Here is one of the easiest ways to give your shoes a designer touch — paint the toe. This season, toe caps, as they are called, are showing up in gold and silver metallic, plain black and black patent, and snakeskin (which you could replicate by sponging). A few twinkly toes are glittered (like the dual-blue example above left) and a few are in solid colors.
Want to to try this? Here's how. If you are using a shoe that has NOT just been freshly painted, go right ahead and apply blue painters masking tape (blue is for delicate surfaces), which you will find at the hardware store. The tape is used to mark the straight line that is the upper edge of the area you want to paint.
If you have just painted a shoe to use in this project (as I did with the Super Copper kitten heel above), wait three days until the paint has fully cured. Otherwise you risk pulling up some of your paint when you pull off the masking tape.
You can choose to just paint the very tip, or to come as far up the vamp as you want. Whichever you do, use a small ruler or measuring tape to ensure that the point where the tape meets the sole is at the same distance from the tip of the toe on both sides of the shoe. Also use that measurement to ensure that the second shoe in your pair will have an identically sized tip.
Using a pencil or ballpoint pen (that's what I chose), mark the top edge of the tape. If you want the line to curve a little as it approaches the sole (see upper right photo), draw that curve in by hand.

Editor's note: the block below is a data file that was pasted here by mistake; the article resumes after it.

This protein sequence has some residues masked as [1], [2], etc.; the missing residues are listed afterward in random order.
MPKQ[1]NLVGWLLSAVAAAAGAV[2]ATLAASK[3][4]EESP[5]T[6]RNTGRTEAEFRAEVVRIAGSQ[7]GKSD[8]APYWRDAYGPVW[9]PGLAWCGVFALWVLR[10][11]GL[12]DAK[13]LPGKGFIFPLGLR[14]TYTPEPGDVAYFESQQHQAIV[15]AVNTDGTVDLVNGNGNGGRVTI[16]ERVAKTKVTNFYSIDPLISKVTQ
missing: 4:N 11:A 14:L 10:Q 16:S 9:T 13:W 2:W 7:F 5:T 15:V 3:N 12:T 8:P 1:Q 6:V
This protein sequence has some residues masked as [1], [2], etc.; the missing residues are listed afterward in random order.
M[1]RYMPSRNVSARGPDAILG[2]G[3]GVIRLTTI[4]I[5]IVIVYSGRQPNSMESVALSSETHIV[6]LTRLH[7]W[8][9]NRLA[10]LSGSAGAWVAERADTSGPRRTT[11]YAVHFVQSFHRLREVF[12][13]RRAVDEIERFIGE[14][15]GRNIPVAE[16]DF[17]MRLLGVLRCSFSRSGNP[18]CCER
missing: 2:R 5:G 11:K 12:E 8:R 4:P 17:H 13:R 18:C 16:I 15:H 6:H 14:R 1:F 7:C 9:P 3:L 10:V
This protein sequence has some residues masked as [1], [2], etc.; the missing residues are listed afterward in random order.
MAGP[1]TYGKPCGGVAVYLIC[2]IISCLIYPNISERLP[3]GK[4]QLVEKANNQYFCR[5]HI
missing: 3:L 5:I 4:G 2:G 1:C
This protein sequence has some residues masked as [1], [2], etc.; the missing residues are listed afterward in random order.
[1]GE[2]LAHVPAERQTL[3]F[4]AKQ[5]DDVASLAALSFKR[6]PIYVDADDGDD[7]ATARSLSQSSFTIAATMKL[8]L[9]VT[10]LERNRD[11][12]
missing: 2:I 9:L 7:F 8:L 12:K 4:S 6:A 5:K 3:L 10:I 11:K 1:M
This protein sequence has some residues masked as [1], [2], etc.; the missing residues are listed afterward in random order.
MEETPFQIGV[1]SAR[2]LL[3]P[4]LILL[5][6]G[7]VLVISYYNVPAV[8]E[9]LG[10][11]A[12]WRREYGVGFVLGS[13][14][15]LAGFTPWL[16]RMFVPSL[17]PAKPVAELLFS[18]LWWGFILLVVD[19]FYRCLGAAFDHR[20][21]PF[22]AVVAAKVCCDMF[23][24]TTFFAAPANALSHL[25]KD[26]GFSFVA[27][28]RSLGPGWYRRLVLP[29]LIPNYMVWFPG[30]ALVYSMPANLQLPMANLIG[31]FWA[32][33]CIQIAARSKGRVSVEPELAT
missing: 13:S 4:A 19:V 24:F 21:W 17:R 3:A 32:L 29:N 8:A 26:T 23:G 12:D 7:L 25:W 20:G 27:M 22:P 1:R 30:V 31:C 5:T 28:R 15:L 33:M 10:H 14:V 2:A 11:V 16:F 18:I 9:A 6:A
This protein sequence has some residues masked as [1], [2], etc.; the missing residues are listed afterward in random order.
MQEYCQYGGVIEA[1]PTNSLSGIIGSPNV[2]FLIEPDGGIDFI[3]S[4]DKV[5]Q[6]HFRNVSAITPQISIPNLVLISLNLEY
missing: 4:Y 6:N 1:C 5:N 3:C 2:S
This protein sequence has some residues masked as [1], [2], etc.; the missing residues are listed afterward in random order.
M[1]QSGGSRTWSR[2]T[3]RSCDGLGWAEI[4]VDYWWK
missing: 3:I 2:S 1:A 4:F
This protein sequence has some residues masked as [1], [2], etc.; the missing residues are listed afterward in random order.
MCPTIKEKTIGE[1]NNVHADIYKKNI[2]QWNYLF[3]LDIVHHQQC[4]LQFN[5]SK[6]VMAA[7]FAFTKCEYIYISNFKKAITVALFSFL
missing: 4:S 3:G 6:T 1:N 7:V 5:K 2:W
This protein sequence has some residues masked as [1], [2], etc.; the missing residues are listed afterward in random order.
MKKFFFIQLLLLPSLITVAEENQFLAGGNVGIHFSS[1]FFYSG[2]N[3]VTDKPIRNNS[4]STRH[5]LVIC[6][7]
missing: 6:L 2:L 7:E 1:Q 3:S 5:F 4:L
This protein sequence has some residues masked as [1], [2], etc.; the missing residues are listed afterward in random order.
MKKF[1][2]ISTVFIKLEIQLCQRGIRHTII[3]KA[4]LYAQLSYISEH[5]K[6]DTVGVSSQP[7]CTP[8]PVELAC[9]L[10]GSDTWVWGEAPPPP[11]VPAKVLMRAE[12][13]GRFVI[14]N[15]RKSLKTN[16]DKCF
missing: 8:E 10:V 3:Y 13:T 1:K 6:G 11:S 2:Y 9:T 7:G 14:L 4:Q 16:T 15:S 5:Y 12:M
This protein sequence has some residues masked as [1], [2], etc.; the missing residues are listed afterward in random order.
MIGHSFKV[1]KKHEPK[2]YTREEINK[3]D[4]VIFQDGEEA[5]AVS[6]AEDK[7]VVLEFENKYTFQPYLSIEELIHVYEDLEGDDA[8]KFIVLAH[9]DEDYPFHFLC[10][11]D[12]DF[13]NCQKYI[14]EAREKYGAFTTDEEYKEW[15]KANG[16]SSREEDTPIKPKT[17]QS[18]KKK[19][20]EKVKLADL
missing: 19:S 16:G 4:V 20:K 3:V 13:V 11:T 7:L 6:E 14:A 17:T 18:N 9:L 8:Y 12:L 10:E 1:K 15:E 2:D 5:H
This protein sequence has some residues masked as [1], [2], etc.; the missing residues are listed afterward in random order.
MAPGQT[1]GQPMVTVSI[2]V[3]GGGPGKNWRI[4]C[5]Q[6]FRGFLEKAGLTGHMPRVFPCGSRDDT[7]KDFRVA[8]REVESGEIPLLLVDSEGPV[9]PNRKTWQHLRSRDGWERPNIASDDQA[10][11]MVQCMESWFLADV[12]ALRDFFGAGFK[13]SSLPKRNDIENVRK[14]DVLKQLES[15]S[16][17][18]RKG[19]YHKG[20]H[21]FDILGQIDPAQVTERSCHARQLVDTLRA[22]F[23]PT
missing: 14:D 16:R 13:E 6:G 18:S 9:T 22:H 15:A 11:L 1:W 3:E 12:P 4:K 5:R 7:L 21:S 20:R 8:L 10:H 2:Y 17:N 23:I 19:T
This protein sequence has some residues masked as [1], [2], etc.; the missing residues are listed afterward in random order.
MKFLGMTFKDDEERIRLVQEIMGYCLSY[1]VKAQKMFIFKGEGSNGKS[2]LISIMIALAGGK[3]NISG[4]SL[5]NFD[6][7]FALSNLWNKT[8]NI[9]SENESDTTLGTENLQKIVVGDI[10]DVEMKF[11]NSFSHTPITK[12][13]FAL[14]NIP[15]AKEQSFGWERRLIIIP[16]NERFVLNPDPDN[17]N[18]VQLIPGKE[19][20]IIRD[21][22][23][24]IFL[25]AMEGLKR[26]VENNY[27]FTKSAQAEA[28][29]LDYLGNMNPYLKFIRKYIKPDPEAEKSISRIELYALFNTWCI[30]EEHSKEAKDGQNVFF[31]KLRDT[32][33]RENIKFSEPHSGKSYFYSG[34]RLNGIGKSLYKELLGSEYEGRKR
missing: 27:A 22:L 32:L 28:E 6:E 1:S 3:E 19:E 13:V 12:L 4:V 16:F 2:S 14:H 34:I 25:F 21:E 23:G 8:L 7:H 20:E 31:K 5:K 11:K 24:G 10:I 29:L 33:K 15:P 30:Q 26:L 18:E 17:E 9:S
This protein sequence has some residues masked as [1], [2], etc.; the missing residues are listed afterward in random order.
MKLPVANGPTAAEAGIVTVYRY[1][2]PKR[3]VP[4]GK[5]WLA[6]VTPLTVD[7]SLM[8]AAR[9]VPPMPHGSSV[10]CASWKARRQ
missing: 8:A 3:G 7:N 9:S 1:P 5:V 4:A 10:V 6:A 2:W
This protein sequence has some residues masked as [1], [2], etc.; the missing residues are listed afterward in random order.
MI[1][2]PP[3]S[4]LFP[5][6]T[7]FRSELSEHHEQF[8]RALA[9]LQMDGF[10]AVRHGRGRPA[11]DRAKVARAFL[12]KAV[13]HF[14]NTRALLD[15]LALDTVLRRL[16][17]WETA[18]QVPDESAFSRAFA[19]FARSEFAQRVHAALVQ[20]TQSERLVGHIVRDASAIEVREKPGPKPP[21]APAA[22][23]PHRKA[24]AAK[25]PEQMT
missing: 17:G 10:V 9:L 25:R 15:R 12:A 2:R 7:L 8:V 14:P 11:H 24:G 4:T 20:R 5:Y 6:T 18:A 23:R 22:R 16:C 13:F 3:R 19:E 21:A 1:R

Now pull off the tape and get out your paints. Why not leave the tape on? Because, in my experience, some paint usually sneaks under the tape and you end up with having to remove this stray paint from the very surface it was formulated to stick to. (Of course, if you painted your shoes to begin with, you can just paint over any unwanted smears.)
Time to paint! (I don't need to tell you to use leather paint, right?)
I started with the smaller of the two straight-edge brushes that come in our packet. I positioned the straight edge on the line, then stroked away from it. I got pretty good results — definitely good enough for shoes, which people generally see from a distance of three feet or more! Next I used the fan brush to paint the rest of the area.
The final touch for this pair of shoes was creating the patent-leather look on the toe and heel (which I also decided to paint black). Destiny and I have been trying to replicate the look of patent leather for years now and she finally figured it out. (It is embarrassingly simple.)
I'm not going to steal her thunder by telling you. Tune in next week when she explains her stroke (pun intended) of genius.